Thursday, January 27, 2011

When is a chair not a chair?

At a recent gallery opening at The Art Institute of York, PA, I was amazed to see how the mind can take an object that we utilize every day and turn it into something quite out of the ordinary. The creative process is a very personal experience. The hard part is to be wiling to show the results to the world.  With artists, art can lay the soul bare - out for all to see, to judge. And that is where the "personal" comes in. Creativity draws on all types of experiences - ingrained, learned and percieved.

The amount of thought, time and work put into  these pieces is astounding.  And may I add that these pieces were all created by the instructors of the Art Institute from the Interior Desgin Department.  One piece, a handbag, was knitted from the caning of a chair. The designer and knitter in residence, Ora Bentz, relayed how her hands became raw and the hours that it took to finish the piece. Instead of throwing those calloused hands up she persevered, and the "purse" hangs in all its' glory.

Keith McCleary, Department Head of both Interior Design and Fashion Departments, took another route in redesigning the function of a chair with a combination of a chess board and ornamentation, including a portrait on the backrest of the chair. Not a detail is overlooked, and the chair is defined by its' meticulous presentation.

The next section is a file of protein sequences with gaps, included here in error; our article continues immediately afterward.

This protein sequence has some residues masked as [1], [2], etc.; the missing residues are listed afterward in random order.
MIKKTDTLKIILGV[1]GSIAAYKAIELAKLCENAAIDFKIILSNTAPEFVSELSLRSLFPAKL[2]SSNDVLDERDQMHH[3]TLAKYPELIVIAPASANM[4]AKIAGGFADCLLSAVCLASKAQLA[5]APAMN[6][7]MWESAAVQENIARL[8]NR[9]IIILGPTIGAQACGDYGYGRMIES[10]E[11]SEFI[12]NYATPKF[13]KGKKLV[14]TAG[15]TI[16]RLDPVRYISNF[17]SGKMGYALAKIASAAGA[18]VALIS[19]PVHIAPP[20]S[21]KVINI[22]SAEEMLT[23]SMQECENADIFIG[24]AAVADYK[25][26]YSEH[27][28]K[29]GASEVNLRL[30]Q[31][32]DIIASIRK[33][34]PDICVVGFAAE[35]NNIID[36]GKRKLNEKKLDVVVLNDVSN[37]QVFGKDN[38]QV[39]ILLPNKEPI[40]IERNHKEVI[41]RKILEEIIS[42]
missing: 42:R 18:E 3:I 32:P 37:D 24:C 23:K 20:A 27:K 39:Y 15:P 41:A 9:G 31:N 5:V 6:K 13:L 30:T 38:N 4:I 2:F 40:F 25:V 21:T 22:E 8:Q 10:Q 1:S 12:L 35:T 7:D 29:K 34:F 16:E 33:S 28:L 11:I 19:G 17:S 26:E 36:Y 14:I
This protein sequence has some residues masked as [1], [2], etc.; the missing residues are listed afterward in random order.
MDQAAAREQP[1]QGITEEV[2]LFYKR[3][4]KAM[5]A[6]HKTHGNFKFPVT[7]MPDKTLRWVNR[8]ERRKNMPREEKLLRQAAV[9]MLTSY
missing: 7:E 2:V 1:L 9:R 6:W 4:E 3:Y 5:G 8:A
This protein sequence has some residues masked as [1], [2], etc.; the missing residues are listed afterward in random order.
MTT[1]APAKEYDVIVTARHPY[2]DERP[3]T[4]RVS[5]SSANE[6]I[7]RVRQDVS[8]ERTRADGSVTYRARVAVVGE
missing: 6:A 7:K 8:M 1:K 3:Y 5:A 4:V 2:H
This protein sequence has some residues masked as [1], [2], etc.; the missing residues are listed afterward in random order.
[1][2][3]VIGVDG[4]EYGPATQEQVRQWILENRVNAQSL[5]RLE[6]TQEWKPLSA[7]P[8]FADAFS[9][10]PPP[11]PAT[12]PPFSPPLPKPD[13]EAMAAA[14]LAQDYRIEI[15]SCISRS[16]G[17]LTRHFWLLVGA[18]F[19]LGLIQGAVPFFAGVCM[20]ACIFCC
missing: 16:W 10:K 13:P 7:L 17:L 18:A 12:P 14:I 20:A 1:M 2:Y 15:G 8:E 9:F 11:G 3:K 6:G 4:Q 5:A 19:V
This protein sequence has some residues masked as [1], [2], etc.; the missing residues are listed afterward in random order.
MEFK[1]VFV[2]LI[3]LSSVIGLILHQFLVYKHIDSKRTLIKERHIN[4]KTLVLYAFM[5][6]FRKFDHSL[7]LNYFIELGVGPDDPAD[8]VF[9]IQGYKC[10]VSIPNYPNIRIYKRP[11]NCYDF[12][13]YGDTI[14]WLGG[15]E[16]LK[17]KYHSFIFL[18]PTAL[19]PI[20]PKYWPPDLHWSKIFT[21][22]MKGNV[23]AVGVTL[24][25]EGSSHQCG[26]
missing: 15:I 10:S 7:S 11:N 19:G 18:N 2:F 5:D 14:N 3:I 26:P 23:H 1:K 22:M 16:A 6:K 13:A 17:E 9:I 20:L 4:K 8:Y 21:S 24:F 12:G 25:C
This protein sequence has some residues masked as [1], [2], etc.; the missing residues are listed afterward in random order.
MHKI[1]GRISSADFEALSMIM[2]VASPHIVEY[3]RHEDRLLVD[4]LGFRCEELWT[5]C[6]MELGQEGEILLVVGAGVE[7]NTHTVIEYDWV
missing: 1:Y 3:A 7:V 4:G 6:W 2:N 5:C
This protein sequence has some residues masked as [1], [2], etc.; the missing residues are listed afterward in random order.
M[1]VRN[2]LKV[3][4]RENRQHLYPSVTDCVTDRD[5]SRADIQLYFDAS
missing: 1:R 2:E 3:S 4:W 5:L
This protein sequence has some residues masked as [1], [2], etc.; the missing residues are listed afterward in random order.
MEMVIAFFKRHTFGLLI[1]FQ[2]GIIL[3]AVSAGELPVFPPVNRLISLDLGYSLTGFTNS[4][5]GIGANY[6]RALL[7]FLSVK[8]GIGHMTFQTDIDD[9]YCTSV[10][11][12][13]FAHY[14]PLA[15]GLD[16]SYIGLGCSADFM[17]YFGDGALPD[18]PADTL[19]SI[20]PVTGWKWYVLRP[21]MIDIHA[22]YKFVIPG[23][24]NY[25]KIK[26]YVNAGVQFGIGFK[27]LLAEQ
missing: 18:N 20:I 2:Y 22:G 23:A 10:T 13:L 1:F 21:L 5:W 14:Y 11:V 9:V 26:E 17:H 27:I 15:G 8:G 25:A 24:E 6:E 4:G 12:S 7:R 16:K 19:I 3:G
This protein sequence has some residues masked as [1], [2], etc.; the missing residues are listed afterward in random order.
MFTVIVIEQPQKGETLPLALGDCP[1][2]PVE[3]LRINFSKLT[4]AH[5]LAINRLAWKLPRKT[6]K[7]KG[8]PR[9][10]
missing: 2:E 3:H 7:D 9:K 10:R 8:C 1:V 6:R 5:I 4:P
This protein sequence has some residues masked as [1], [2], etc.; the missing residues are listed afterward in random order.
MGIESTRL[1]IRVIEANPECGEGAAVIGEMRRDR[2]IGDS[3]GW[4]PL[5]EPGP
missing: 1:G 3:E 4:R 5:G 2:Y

So when is a chair not a chair? When a single thought blooms into many possibilities.  Possibilities that represent a collective group as well as an individual. Possibilities that are translated from the minds and hands of teachers. Teachers that show why the arts should be a part of our classrooms. 

To expand possibilies though personal interpretation is a wonderful thing. Celebration of a simple object may seem like a simple task, but these teachers took that celebration and turned it into art. 

The show runs until the 25th of Feb. Most of the items are for sale (a binder with bidding pages for all of the entries that are for sale is located in the gallery reception desk). Any funds generated from the sale will go to the Jackie Hirneisen Scholarship Fund for a student at the Ai York campus.

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